Both religion and traditional values have declined in Britain. As a result there is no longer a set of social values which force people into staying married, there is less social stigma attached to getting a divorce and so people are freer to choose to get divorced. This change reflects the declining importance of social structure and the rise of consumer culture – the idea that individuals can choose their own lifestyles.

Giddens (1992) believes that the nature of marriage has changed because the nature of intimate relationships more generally have changed:

  • In the early period of modernity in the late 18th century, marriage became more than an economic arrangement as the idea of romantic love developed. The marriage partner was idealised as someone who would perfect a person’s life. Women kept their virginity waiting for the perfect partner.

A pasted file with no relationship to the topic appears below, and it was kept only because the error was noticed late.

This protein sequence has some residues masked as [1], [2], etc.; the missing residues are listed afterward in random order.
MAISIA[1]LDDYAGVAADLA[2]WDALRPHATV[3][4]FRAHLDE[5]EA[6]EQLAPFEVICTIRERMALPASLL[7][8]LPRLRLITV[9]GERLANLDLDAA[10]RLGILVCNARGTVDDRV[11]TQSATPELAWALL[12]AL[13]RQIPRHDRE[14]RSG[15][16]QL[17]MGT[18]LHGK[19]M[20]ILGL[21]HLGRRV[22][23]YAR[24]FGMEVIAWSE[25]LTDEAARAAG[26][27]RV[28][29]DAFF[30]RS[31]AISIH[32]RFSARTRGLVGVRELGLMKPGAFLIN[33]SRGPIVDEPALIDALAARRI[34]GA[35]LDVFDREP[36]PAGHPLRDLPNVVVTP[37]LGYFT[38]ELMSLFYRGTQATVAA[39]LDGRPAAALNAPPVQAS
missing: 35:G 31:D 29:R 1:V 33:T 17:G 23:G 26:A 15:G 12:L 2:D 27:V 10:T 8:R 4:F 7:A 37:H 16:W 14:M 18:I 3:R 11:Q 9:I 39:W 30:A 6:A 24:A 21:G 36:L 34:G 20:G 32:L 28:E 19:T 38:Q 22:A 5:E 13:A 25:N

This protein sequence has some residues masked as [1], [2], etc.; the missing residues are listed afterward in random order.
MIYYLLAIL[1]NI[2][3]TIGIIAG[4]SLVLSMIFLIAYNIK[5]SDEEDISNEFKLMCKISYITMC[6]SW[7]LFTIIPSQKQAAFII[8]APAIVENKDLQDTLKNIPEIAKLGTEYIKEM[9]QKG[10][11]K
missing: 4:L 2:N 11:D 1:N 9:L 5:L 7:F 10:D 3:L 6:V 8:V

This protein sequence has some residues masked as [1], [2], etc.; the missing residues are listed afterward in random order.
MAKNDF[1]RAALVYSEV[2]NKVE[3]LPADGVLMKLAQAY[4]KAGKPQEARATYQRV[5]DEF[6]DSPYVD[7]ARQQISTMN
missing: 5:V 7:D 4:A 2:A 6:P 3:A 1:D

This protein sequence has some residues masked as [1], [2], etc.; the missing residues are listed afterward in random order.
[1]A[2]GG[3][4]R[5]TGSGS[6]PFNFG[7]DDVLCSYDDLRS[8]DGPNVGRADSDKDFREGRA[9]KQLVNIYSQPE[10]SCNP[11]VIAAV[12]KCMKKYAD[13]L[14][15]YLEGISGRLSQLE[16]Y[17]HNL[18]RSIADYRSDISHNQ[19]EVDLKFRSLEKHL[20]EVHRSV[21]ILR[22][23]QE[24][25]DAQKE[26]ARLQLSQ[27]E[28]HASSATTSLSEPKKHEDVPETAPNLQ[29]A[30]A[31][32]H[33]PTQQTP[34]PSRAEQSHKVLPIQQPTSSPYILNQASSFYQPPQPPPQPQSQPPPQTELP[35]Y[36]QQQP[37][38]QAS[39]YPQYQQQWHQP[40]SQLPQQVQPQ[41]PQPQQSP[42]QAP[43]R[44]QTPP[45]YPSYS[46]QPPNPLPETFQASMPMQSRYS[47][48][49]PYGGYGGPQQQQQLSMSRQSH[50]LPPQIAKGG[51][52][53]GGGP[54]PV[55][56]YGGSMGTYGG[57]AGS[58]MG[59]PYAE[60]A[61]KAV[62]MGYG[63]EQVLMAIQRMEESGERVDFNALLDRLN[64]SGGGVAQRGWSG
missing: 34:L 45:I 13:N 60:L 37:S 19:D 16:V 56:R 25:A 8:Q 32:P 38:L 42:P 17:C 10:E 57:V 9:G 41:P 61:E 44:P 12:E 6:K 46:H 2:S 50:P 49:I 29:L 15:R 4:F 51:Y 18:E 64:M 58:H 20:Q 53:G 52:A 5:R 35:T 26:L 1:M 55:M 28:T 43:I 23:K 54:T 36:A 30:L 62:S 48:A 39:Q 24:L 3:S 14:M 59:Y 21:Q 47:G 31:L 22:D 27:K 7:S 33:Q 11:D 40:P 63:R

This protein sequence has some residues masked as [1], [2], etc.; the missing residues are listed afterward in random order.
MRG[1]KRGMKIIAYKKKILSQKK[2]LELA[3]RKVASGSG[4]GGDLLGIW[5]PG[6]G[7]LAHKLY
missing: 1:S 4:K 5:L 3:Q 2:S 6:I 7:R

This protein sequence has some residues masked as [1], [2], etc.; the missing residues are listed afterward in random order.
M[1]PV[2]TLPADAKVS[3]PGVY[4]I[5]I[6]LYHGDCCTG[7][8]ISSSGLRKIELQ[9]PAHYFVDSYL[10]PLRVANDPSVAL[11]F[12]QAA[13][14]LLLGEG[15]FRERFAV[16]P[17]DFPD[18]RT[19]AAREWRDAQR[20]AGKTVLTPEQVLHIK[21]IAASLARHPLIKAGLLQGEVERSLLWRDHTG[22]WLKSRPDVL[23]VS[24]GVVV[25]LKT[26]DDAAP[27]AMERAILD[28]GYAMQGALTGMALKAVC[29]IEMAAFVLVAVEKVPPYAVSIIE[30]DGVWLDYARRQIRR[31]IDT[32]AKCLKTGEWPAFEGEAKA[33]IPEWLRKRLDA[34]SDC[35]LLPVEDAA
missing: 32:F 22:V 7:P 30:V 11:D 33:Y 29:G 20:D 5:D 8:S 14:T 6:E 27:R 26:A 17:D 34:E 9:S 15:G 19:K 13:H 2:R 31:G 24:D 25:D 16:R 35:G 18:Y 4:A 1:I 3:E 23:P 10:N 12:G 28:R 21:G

• In the era of what Giddens calls ‘late modernity’, plastic sexuality has developed. This means that sex can be for pleasure rather than conceiving children with your perfect marriage partner. Relationships and marriages are no longer seen as necessarily being permanent.
  • Marriage is now based on confluent love – Love that is dependent upon partners benefitting from the relationship. If they are not fulfilled in their relationship, couples no longer stay together out of a sense of duty, so divorce and relationship breakdown become more common.

Ulrich Beck points out that divorce has increased because individualisation. This involves:

  • More opportunities for individuals, especially women, and the opportunity for individuals to take more decisions about every aspect of their lives.
  • Increased conflict emerging from increased choice and uncertainty which leads to chaotic relationships and helps explain the higher divorce rate.